2008 Eagles should give Colts some hope
PHILADELPHIA >> Donovan McNabb, Andy Reid and the Philadelphia Eagles entered Week 17 of the 2008 season needing a post-Christmas miracle to have a chance at the playoffs.
Everything fell in place and the Eagles ended up in the NFC championship game.
That should, at the least, give Chuck Pagano and the Indianapolis Colts some hope Sunday. The Colts (7-8) still have a chance to win the AFC South if several things happen.
Indianapolis has to beat Tennessee (3-12). Houston (8-7) must lose to Jacksonville (5-10). And, Buffalo, Miami, Atlanta, Baltimore, Denver, Oakland and Pittsburgh have to win their games.
Seems daunting, especially considering five of the eight results outside Indy's control would be upsets.
But the Eagles needed a 13-point underdog (Raiders) to win on the road at Tampa Bay to keep their playoff hopes alive, and Oakland pulled it off.
After the Raiders beat the Buccaneers and the Texans beat the Bears in early games, the Eagles-Cowboys matchup became do-or-die for both teams before kickoff. The winner would get a wild-card berth and the loser would go home.
It ended up being a rout.
McNabb, Brian Dawkins and a ferocious defense destroyed Tony Romo, Terrell Owens and the Cowboys 44-6.
The Eagles then knocked off Minnesota and the Giants on the road to advance to their fifth conference title game in eight years. They even were road favorites at Arizona, but lost 32-25 to Kurt Warner and the Cardinals.
Here are other memorable regular-season finales since the 1970 merger:
GOING FOR PERFECTION: The Miami Dolphins beat the Baltimore Colts 16-0 at the Orange Bowl on Dec. 16, 1972 to complete a 14-0 season. Don Shula's team then defeated Cleveland and Pittsburgh before finishing a perfect 17-0 season with a 14-7 win over Washington in the Super Bowl.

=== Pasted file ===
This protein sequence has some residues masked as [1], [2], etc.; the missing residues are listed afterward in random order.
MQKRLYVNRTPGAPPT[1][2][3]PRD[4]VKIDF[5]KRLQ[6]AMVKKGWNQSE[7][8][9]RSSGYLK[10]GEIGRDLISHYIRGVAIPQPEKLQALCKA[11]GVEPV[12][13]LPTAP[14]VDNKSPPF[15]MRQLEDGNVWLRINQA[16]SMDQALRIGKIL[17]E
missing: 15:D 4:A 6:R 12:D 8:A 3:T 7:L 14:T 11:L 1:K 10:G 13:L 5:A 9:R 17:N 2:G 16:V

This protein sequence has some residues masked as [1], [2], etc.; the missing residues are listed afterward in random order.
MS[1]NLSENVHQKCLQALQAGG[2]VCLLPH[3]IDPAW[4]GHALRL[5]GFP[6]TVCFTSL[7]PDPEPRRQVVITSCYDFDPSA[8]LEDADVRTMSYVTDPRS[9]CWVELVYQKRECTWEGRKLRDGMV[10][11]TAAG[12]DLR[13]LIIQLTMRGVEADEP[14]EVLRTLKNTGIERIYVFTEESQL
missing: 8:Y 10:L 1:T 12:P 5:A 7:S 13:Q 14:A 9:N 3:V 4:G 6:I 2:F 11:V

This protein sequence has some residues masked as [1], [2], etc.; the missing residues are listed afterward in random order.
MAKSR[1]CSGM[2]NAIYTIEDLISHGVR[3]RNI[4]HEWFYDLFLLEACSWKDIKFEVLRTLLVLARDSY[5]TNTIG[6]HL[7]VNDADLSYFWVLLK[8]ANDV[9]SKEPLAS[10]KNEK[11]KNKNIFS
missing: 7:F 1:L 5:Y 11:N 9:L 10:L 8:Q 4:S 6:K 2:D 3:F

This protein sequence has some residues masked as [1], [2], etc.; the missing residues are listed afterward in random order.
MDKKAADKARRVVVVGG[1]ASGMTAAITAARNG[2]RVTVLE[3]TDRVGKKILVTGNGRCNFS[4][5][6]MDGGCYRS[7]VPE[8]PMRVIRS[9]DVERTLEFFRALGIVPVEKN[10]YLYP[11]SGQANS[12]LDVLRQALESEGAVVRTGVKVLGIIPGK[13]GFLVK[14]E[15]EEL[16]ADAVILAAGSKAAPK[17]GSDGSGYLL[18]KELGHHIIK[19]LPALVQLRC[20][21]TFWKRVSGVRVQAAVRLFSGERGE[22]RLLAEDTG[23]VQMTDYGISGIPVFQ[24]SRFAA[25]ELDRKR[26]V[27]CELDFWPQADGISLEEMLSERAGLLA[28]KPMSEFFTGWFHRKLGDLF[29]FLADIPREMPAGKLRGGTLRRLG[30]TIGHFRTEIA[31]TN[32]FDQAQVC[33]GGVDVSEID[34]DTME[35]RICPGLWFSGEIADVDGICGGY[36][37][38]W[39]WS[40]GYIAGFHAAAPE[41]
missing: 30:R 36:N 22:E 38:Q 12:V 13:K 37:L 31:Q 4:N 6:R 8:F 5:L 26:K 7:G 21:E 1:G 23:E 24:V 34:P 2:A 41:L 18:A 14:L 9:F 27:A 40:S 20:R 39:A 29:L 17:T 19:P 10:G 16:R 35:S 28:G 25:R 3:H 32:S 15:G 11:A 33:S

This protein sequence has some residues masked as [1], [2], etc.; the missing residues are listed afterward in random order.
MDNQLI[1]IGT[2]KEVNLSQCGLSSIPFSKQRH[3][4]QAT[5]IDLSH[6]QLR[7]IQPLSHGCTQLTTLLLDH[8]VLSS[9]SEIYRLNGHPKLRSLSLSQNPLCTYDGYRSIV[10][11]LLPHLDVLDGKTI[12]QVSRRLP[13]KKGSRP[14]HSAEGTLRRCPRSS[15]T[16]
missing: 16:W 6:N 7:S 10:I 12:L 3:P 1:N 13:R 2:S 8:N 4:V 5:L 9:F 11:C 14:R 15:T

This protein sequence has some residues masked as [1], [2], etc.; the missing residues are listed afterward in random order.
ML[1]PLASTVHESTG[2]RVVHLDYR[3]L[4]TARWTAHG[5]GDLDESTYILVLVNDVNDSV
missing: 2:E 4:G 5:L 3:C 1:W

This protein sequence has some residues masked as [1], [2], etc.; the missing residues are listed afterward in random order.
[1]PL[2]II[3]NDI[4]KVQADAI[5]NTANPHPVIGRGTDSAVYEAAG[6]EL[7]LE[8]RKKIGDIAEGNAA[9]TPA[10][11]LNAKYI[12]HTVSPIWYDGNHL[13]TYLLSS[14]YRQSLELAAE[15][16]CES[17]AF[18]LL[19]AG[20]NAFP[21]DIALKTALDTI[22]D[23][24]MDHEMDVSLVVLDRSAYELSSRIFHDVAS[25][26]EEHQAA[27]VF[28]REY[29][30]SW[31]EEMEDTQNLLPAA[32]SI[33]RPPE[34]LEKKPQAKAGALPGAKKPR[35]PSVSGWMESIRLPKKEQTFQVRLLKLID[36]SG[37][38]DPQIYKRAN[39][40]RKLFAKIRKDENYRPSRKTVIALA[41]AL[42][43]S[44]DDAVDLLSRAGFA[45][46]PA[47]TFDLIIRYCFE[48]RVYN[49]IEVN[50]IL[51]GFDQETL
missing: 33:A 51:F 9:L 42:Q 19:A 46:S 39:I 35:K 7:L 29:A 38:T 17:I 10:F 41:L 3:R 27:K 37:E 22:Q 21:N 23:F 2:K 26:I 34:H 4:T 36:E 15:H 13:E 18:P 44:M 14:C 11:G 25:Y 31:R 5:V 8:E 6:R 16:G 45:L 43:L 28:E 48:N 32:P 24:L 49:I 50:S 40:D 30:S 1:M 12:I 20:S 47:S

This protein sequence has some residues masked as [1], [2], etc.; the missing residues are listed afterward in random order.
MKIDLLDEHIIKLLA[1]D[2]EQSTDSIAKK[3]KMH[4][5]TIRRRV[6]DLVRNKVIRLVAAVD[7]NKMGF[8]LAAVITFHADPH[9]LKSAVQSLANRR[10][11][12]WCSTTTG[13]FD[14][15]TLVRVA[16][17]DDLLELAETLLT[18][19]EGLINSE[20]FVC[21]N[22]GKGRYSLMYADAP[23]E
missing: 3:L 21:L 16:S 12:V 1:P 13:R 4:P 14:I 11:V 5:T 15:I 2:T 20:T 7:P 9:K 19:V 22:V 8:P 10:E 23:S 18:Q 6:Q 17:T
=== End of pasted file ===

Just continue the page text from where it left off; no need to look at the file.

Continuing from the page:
PERFECT SEASON II: Trying to clinch a 16-0 record in 2007, the Patriots overcame a 12-point deficit in the second half and rallied to beat the Giants 38-35 on the road. Both teams already were locked into playoff seeds, so it was one of the most meaningful games with no playoff ramifications in league history. New England won two playoff games, while the Giants went 3-0 on the road in the playoffs to set up a rematch in the Super Bowl. New York beat the Patriots to ruin their historic season.
SILENT GAME: The Jets beat the Dolphins 24-17 in 1980, but the score and teams were irrelevant. It was the first NFL game broadcast with no announcers. Host Bryant Gumbel introduced the game and returned several times to provide updates, but there were no play-by-play calls or analysis. NBC's stunt was met with wide-ranging negative fan reaction and it's never been done again.
LAMBEAU SHOOTOUT: Matt Flynn threw six touchdown passes and Matthew Stafford tossed five TDs in Green Bay's 45-41 win over Detroit to cap the 2011 season. Flynn started for Aaron Rodgers because the Packers were 14-1 and had already secured the No. 1 NFC seed. Despite the loss, the Lions ended a long playoff drought. It was the first time in NFL history opposing quarterbacks each threw for 400-plus yards and five-plus touchdowns in a game.
MILE HIGH SALUTE: Denver Broncos fans gave Jerry Rice a standing ovation when he played his final game with the San Francisco 49ers on Dec. 23, 2000. The Broncos beat the 49ers 38-9 and Rice caught a 9-yard pass from Jeff Garcia for his final reception with the team he helped win three Super Bowls. Broncos fans chanted "Jerry! Jerry!" as he went to the locker room.
Rice played four more seasons in the NFL with Oakland and Seattle.
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